Federal electoral districts redistribution 2022


The Electoral Boundaries Readjustment Act creates an independent non-partisan process for the review and, if necessary, revision of the federal electoral map following the most recent decennial census.

The assignment of seats to Ontario

The Chief Electoral Officer calculates the number of seats assigned to each province in accordance with the representation formula in the Constitution Act, 1867 (see redistribution2022.ca).

Pursuant to that formula, Ontario has been allocated 122 seats. There is one additional seat from the last redistribution plan prepared in 2012.

The population of Ontario and calculation of the Provincial Electoral Quota

On February 9, 2022, the Chief Statistician of Canada certified that the population of Ontario, as ascertained by the 2021 Census of Population, is 14,223,942.

The Quota, as previously described, is determined by dividing Ontario's total population by the total number of seats. For 2022, the Quota is therefore 116,590.

The establishment of the Electoral Boundaries Commission

The Electoral Boundaries Readjustment Act provides that the Chair of the Commission for the province shall be appointed by the Chief Justice of that province and the other two members of the Commission shall be appointed by the Speaker of the House of Commons.

The Order in Council dated November 1, 2021, established the Ontario Commission. Madam Justice Lynne Leitch of the Superior Court of Justice serves as Chair. Dr. Karen Bird and Dr. Peter Loewen are the other members of the Commission. Dr. Bird and Dr. Loewen are Professors of Political Science at McMaster University and the University of Toronto, respectively.

Each Commission is assigned a geography specialist who assists the Commission in drawing proposed boundaries.

The legislative rules

The Commission is to prepare a report setting out its recommended boundaries for each electoral district, a description for each district, and a name for each district.

The Electoral Boundaries Readjustment Act provides that in preparing its report the Commission shall be governed by certain rules.

The population of each electoral district shall, as close as reasonably possible, correspond to the Quota.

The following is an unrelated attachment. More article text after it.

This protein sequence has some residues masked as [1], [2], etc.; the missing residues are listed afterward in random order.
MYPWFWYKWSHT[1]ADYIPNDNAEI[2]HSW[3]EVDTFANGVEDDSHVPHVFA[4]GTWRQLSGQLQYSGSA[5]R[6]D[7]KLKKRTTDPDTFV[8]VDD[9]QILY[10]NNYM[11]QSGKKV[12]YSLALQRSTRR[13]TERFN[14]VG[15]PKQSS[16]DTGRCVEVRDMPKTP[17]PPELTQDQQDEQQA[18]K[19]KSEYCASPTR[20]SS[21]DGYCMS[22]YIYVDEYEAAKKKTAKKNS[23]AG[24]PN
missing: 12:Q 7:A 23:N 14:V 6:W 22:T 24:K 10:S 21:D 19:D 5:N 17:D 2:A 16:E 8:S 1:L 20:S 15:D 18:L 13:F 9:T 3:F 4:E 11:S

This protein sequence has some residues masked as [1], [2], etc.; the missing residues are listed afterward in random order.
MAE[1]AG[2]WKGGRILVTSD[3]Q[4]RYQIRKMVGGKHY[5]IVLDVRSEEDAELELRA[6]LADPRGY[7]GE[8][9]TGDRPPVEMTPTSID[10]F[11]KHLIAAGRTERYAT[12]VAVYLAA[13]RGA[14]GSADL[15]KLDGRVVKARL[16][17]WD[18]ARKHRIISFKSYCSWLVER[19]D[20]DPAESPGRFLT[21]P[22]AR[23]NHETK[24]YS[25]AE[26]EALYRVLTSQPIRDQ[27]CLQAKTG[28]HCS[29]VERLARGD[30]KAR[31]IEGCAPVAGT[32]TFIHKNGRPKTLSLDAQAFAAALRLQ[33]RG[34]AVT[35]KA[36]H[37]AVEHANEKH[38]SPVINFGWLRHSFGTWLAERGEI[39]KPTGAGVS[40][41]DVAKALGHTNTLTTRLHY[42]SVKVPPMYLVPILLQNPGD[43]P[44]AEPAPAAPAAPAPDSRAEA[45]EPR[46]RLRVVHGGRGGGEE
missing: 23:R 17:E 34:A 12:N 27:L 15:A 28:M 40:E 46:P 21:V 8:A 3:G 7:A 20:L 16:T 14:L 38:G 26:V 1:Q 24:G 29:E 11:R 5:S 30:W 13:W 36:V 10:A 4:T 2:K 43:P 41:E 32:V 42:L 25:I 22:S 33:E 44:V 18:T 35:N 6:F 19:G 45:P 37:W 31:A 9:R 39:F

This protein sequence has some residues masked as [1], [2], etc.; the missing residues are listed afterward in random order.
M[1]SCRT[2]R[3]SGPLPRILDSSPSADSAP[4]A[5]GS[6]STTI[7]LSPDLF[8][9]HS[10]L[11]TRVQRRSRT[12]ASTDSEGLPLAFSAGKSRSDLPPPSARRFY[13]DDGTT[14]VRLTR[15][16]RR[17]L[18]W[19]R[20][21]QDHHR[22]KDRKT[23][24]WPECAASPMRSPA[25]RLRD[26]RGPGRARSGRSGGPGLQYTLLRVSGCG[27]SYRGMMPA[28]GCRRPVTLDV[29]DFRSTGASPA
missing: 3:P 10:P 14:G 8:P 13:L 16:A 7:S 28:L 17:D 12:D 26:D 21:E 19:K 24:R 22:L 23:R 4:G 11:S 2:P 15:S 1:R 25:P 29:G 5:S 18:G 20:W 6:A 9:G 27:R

In determining reasonable electoral district boundaries, the Commission shall consider the communities of interest or communities of identity in, and the historical pattern of, electoral districts, and a manageable geographic size for districts in sparsely populated, rural or northern regions of the province.

The right to vote is enshrined in the Canadian Charter of Rights and Freedoms. Section 3 states that every citizen of Canada has the right to vote in an election of members of the House of Commons or of a legislative assembly and to be qualified for membership therein.

The Supreme Court of Canada in the leading case, Reference Re Provincial Electoral Boundaries (Sask), [1991] 2 S.C.R. 158, concluded that the right to vote enshrined in s. 3 of the Charter is not equality of voting power per se but the right to 'effective representation'. Effective representation entails voter parity as the primary concern, but deviations are permitted for reasons such as geography, community history, community interests and minority representation in order to effectively represent the diversity of our social mosaic. The Court noted that the right of a Commission to depart from voter parity is circumscribed by the reasons set forth in the Act and only to the extent that the special circumstances properly permit.

However, as required by the Electoral Boundaries Readjustment Act, absent extraordinary circumstances, the Commission must make every effort to ensure that the population of each electoral district in the province remains within 25 per cent more, or 25 per cent less, of the Quota.